Aktuelle Neurologie 2009; 36 - V244
DOI: 10.1055/s-0029-1238434

Induction of T-type calcium channel Cav3.2 expression by zinc via MTF-1 promoter activation

C Schaub 1, K Pernhorst 1, H Beck 1, S Schoch 1, Y Yaari 1, AJ Becker 1
  • 1Bonn; Jerusalem, IL

Rationale: Brain neurons contain substantial amounts of Zn2+, which plays multiple roles in cellular functions. Whereas the release of Zn2+ into the interstitium reportedly modulate various neurotransmitter receptors and ion channels, only little is known about the effects of intracellular Zn2+ (Zn2+_in) on transcription of genes critical for neuronal excitability.

Methods: Here, we address whether Zn2+_in controls the transcription of Ni2+-sensitive Ca2+ channels, i.e. R/T-type Ca2+ currents mediated by the α1 subunits Cav2.3 and Cav3.1–3.3. In NG108–15 neuroblastoma cells, transient exposure to 200 uM Zn2+ under depolarizing conditions (50 mM KCl) led to Zn2+ influx via L-type (BayK-sensitive) Ca2+ channels, and to increased mRNA transcription of Cav3.2, but not of other R/T-type Ca2+ channels.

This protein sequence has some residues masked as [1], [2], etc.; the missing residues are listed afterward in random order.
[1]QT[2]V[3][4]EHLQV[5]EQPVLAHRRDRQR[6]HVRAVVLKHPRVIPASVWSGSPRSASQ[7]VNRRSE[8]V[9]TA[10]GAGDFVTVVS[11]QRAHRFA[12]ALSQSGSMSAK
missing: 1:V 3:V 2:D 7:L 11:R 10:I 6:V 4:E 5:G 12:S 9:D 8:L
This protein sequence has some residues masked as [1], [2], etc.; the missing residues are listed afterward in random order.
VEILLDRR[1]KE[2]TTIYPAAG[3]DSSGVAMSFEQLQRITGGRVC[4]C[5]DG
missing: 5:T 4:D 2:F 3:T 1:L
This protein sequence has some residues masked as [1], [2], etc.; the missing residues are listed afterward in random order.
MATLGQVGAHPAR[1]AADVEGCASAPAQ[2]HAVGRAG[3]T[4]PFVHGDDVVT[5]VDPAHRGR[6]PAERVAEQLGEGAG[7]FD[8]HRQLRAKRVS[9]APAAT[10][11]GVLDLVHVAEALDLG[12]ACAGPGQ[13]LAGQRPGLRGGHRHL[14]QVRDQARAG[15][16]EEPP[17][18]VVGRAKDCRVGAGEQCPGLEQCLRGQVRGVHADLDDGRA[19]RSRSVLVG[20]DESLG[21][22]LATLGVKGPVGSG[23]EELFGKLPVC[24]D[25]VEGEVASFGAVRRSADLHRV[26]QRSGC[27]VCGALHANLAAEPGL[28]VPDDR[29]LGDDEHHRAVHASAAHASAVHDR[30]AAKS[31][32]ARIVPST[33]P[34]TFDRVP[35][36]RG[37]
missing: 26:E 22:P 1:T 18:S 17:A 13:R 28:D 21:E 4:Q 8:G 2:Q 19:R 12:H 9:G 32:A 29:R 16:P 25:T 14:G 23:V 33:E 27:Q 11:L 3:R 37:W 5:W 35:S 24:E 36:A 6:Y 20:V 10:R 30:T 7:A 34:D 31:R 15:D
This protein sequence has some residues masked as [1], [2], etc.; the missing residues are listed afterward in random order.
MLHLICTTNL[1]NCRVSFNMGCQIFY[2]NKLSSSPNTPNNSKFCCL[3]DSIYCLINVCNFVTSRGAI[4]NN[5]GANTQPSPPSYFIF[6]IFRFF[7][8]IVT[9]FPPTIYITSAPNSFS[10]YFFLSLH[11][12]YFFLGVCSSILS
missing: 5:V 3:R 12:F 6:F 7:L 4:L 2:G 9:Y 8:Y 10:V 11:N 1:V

Results: Promoter analysis of Cav3.2 revealed a 1.164bp fragment within the 5' UTR-flanking genomic sequence harboring several metal regulatory elements (MRE) for the metal-responsive transcription factor-1 (MTF-1). In a Luciferase assay, exposure to Zn2+ strongly induced transcription of this 1.164bp Cav3.2 promoter fragment. Similar effects were induced by the NO-donor Na+ nitroprusside, which causes liberation of intracellular Zn2+ bound to endogenous chelators. In an electrophoretic mobility shift assay in NG108–15 cells, Zn2+ exposure resulted in increased binding of MTF-1 to MREs. Overexpression of MTF-1 was sufficient to augment Cav3.2 promoter activation levels, as after exposure to Zn2+. Functional inhibition of MTF-1 by overexpression of a dominant negative MTF-1 construct reversed the effects of Zn2+ on Cav3.2 promoter activation.

Conclusions: Our findings implicate Cav3.2 as a novel target for MTF-1-mediated transcriptional upregulation via transient increases in intracellular free Zn2+. Since brain injuries are accompanied by marked elevations in intracellular free Zn2+, and since Cav3.2 upregulation profoundly enhances neuronal discharge, we propose that the novel upregulation of Cav3.2 transcription by zinc may be a key process in injury-induced epileptogenesis.